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170 crashes pile up in Calgary as heavy snow blankets southern Alberta


Heavy snow has contributed to hundreds of crashes around Calgary and led to the issuing of travel advisories across southern Alberta.

Between 6 a.m. Saturday until 10 a.m. Sunday, police say winter weather factored into 171 non-injury collisions in Calgary.

Thirteen people were involved in injury-related collisions as a result of the crashes, police say.

However, police said, despite the large figures, collisions frequently occur the day after a large snowfall.

“It’s a typical [number of collisions] for a day after a larger snowfall and during snowfall, given my experience,” said Paul Teworte with Calgary police. 

The biggest crash occurred at Beddington Trail and Deerfoot Trail, where 16 vehicles were involved in a chain reaction crash.

Teworte said drivers should leave early and take their time to avoid being involved in a collision.

“[It’s] winter driving conditions — the snow is wet and slippery and defensive driving is really your best option,” he said.

Calgary was blanketed by snow Sunday morning, and more is on the way until Monday, according to Environment Canada. (Umesh Bala)

Travel advisories

Erin Davidson, manager of Alberta 511, said a travel advisory remained in place for southern Alberta on Sunday.

“If you don’t need to travel today, consider postponing your travel even by a couple of hours to make a real difference,” she said. “Keep your eye on the road conditions, keep your eye on the weather.”

A snowfall warning was in effect for Calgary as of Sunday at 9:30 a.m., and the city was expected to see continued snowfall and high winds throughout the day.

“With the wind and any falling snow, we’re definitely going to see some potential for reduced visibility in that blowing snow,” Davidson said. “Right now, we’re looking at primarily fair to good visibility across the province. Some areas in southern Alberta around Cardston and around Elkwater are reporting poor visibility. But it’s really going to affect your travel.”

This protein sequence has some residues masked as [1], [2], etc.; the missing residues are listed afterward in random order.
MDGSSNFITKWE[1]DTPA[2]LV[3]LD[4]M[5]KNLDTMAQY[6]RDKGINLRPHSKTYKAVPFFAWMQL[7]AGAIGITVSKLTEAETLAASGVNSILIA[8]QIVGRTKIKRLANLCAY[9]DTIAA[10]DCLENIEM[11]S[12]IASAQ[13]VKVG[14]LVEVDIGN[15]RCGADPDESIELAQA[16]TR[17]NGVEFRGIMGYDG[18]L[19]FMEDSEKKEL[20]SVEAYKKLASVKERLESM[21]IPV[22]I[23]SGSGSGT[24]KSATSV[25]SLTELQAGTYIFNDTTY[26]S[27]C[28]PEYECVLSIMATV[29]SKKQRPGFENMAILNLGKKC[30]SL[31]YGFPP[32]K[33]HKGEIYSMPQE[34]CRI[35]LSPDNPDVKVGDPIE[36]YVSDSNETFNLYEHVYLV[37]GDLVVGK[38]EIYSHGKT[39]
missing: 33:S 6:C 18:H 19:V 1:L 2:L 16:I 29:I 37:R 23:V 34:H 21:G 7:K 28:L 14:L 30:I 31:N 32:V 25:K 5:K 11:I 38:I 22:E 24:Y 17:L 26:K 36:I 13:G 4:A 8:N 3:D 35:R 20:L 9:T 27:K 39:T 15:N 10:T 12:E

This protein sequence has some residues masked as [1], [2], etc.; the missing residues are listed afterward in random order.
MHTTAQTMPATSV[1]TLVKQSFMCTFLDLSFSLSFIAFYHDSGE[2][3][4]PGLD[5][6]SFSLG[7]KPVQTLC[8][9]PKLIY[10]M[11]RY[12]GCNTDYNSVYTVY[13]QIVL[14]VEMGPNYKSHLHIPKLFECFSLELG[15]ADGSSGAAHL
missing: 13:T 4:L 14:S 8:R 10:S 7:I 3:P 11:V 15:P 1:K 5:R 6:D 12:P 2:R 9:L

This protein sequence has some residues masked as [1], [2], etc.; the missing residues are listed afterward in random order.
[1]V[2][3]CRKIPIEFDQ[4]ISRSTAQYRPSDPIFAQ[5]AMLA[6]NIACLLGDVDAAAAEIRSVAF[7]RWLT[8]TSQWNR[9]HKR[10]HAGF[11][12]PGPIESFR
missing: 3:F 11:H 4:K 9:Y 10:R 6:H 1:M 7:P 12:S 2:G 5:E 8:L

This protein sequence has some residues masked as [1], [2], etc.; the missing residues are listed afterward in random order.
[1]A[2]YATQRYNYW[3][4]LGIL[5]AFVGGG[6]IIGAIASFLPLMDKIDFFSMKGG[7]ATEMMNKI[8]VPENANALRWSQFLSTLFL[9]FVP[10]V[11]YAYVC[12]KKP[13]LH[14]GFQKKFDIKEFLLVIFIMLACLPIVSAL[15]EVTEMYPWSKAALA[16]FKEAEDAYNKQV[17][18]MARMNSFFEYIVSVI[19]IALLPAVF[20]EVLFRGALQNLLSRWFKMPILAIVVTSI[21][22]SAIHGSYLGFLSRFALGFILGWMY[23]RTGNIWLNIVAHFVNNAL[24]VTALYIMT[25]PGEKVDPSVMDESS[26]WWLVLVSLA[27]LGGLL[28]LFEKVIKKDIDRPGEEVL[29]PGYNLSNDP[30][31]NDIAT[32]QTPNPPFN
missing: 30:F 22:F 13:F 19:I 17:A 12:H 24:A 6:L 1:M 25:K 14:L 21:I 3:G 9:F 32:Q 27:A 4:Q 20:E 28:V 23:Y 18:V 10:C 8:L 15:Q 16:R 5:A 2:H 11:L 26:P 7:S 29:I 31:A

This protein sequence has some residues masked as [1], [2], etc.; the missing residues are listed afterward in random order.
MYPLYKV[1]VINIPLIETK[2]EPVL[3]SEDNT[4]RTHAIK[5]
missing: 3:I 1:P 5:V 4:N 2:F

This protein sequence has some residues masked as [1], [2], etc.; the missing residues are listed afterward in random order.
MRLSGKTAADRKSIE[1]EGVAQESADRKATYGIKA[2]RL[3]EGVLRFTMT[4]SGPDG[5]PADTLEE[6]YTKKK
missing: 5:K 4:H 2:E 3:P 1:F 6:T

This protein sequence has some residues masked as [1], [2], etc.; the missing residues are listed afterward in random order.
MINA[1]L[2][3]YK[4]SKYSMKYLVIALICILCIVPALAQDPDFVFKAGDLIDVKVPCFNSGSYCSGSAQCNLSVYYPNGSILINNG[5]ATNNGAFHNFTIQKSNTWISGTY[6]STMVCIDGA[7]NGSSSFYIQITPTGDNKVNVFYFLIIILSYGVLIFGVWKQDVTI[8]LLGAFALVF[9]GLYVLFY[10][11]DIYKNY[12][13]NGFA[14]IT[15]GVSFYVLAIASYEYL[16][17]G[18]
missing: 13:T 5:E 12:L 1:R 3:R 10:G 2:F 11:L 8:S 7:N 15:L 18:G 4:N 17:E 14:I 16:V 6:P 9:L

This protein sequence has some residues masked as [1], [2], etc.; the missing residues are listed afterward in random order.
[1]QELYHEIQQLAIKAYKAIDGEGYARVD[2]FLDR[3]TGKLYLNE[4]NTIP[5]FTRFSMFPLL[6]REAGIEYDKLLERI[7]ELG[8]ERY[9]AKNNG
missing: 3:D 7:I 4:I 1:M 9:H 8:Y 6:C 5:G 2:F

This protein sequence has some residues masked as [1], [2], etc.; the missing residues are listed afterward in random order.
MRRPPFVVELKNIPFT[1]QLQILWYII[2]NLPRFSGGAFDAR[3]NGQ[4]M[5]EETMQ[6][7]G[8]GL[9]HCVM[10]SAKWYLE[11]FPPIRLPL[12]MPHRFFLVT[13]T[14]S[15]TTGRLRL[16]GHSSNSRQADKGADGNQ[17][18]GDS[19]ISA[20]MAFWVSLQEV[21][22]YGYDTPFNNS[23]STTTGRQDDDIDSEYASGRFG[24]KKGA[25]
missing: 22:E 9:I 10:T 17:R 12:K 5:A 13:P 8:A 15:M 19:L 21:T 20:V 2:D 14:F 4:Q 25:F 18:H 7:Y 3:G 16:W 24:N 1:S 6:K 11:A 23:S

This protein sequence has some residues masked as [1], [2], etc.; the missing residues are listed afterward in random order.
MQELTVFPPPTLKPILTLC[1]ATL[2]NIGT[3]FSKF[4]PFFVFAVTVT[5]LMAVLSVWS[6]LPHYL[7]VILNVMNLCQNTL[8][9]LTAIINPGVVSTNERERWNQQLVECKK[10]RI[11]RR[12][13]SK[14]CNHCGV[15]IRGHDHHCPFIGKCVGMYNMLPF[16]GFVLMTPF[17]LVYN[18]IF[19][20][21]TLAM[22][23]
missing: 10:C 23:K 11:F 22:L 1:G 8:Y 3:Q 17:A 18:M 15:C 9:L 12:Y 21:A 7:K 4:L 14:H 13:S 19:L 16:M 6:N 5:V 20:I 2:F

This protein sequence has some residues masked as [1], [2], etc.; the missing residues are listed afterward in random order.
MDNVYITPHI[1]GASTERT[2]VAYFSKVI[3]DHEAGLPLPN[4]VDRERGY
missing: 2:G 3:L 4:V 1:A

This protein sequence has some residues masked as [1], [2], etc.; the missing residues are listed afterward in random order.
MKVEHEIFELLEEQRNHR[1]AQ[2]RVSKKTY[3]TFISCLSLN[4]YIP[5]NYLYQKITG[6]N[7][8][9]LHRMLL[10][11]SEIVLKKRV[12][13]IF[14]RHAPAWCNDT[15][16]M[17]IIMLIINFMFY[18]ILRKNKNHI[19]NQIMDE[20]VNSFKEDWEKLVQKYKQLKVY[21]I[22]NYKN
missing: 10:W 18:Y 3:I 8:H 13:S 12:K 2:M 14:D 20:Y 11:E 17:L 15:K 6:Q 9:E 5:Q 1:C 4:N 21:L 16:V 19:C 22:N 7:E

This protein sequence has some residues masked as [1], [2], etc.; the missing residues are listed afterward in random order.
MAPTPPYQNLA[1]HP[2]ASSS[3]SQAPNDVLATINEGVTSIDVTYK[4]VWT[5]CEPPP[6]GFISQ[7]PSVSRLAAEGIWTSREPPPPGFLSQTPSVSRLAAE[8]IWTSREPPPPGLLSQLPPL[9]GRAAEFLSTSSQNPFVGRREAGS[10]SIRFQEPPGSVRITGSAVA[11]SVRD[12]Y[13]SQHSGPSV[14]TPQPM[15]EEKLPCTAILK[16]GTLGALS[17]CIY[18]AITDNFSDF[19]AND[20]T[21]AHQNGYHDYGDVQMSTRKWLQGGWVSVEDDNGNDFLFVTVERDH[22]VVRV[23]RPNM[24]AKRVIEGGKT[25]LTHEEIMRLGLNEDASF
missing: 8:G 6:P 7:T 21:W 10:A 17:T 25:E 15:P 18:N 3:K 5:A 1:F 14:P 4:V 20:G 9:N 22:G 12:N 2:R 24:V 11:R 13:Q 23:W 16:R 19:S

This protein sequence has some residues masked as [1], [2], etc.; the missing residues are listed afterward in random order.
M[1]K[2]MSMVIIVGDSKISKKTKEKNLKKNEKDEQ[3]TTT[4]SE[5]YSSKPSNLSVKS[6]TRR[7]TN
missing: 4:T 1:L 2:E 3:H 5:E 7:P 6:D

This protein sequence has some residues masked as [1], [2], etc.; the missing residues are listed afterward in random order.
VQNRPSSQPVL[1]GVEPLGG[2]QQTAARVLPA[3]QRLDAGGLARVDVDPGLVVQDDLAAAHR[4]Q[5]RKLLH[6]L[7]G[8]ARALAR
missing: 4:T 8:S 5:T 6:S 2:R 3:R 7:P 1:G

If travel is required, Davidson recommended turning on head and tail lights, brushing vehicles off and increasing following distances.

Snowfall totals for Calgary are expected to reach 15 to 25 centimetres before easing up on Monday afternoon, according to Environment Canada.

Winter storm warnings were in effect for the areas of Okotoks, High River, Claresholm, Crowsnest Pass, Pincher Creek, Waterton, Kananaskis and Canmore.

Certain areas of the province, including Waterton National Park, were walloped with snow over the weekend and could approach one metre of snow by Monday. (Leanna Van Zeumeren)

The extreme southwest corner of Alberta is seeing significant snowfall levels, and could even see a metre of snow by Monday.

Environment Canada recommended postponing non-essential travel in these areas, but said those who must travel should prepare for quickly changing and deteriorating conditions on roadways.

Flights, classes cancelled

A number of flights out of the Calgary International Airport were also cancelled Sunday. Airport representatives said more crew members were being brought in to keep runways and roadways safe.

“I can tell you that despite the snow, the majority of our flights are operating safely. In certain cases, our airline partners have adjusted their schedules,” said airport spokesperson Reid Fiest in an email to CBC Calgary.

Fiest said travellers should leave extra time to get to the airport and be patient as crews clear and de-ice aircraft.

Palliser Regional Schools, a public school division in southern Alberta serving more than 8,400 students, announced late Sunday that Monday would be a snow day for all of its schools located south of Calgary. 

Monday classes were also cancelled by the University of Lethbridge and Kainai Board of Education.





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